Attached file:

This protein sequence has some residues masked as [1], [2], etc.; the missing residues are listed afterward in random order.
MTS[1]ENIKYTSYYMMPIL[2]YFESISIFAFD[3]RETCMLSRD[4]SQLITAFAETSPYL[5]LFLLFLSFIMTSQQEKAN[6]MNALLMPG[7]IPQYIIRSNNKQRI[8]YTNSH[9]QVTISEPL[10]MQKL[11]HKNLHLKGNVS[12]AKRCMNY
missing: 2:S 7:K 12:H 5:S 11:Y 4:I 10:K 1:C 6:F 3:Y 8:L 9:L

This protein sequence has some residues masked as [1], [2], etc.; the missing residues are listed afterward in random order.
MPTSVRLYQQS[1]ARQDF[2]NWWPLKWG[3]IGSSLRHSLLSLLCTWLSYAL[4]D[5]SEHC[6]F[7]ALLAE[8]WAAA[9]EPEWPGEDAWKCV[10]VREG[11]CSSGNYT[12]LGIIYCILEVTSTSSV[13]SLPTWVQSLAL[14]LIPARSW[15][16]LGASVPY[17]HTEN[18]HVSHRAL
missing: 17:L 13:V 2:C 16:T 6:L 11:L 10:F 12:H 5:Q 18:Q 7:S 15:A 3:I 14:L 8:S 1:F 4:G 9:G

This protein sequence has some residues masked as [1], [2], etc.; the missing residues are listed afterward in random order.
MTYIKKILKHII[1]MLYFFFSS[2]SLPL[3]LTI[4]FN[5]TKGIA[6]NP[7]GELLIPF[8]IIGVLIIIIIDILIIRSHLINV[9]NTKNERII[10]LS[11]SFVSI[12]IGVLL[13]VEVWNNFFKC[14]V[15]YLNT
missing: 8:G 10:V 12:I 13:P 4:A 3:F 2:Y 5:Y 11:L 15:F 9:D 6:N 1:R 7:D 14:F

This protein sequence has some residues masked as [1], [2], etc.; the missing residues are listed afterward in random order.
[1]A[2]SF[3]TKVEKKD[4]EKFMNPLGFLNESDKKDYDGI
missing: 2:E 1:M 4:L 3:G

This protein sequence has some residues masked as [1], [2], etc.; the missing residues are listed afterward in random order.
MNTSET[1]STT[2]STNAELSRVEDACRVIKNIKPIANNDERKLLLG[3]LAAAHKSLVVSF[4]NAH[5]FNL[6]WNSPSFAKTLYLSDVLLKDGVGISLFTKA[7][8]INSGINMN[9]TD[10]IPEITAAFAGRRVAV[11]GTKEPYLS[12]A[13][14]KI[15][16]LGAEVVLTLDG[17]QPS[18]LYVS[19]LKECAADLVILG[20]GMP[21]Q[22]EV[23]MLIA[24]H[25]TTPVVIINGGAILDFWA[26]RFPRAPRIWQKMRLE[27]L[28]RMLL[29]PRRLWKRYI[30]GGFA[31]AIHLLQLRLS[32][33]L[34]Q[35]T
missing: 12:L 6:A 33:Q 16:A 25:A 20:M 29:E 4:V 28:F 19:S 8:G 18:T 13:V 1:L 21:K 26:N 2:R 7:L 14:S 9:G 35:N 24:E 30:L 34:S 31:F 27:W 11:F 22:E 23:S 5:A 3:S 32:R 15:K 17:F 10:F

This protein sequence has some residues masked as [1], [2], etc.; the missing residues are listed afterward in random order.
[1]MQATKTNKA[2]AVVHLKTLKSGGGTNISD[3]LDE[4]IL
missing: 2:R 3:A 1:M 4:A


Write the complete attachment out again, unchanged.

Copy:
This protein sequence has some residues masked as [1], [2], etc.; the missing residues are listed afterward in random order.
MTS[1]ENIKYTSYYMMPIL[2]YFESISIFAFD[3]RETCMLSRD[4]SQLITAFAETSPYL[5]LFLLFLSFIMTSQQEKAN[6]MNALLMPG[7]IPQYIIRSNNKQRI[8]YTNSH[9]QVTISEPL[10]MQKL[11]HKNLHLKGNVS[12]AKRCMNY
missing: 2:S 7:K 12:H 5:S 11:Y 4:I 10:K 1:C 6:F 3:Y 8:L 9:L

This protein sequence has some residues masked as [1], [2], etc.; the missing residues are listed afterward in random order.
MPTSVRLYQQS[1]ARQDF[2]NWWPLKWG[3]IGSSLRHSLLSLLCTWLSYAL[4]D[5]SEHC[6]F[7]ALLAE[8]WAAA[9]EPEWPGEDAWKCV[10]VREG[11]CSSGNYT[12]LGIIYCILEVTSTSSV[13]SLPTWVQSLAL[14]LIPARSW[15][16]LGASVPY[17]HTEN[18]HVSHRAL
missing: 17:L 13:V 2:C 16:T 6:L 11:L 10:F 12:H 5:Q 18:Q 7:S 15:A 3:I 14:L 8:S 1:F 4:G 9:G

This protein sequence has some residues masked as [1], [2], etc.; the missing residues are listed afterward in random order.
MTYIKKILKHII[1]MLYFFFSS[2]SLPL[3]LTI[4]FN[5]TKGIA[6]NP[7]GELLIPF[8]IIGVLIIIIIDILIIRSHLINV[9]NTKNERII[10]LS[11]SFVSI[12]IGVLL[13]VEVWNNFFKC[14]V[15]YLNT
missing: 8:G 10:V 12:I 13:P 4:A 3:F 2:Y 5:Y 11:L 15:F 9:D 6:N 1:R 7:D 14:F

This protein sequence has some residues masked as [1], [2], etc.; the missing residues are listed afterward in random order.
[1]A[2]SF[3]TKVEKKD[4]EKFMNPLGFLNESDKKDYDGI
missing: 2:E 1:M 4:L 3:G

This protein sequence has some residues masked as [1], [2], etc.; the missing residues are listed afterward in random order.
MNTSET[1]STT[2]STNAELSRVEDACRVIKNIKPIANNDERKLLLG[3]LAAAHKSLVVSF[4]NAH[5]FNL[6]WNSPSFAKTLYLSDVLLKDGVGISLFTKA[7][8]INSGINMN[9]TD[10]IPEITAAFAGRRVAV[11]GTKEPYLS[12]A[13][14]KI[15][16]LGAEVVLTLDG[17]QPS[18]LYVS[19]LKECAADLVILG[20]GMP[21]Q[22]EV[23]MLIA[24]H[25]TTPVVIINGGAILDFWA[26]RFPRAPRIWQKMRLE[27]L[28]RMLL[29]PRRLWKRYI[30]GGFA[31]AIHLLQLRLS[32][33]L[34]Q[35]T
missing: 12:L 6:A 33:Q 16:A 25:A 20:M 29:E 4:V 28:F 19:S 8:G 18:T 13:V 1:L 21:K 26:N 2:R 7:L 14:S 9:G 35:N 24:E 30:L 34:S 31:F 27:W 11:F 22:E 23:S 5:A 3:S 32:R 15:K 17:F 10:F

This protein sequence has some residues masked as [1], [2], etc.; the missing residues are listed afterward in random order.
[1]MQATKTNKA[2]AVVHLKTLKSGGGTNISD[3]LDE[4]IL
missing: 2:R 3:A 1:M 4:A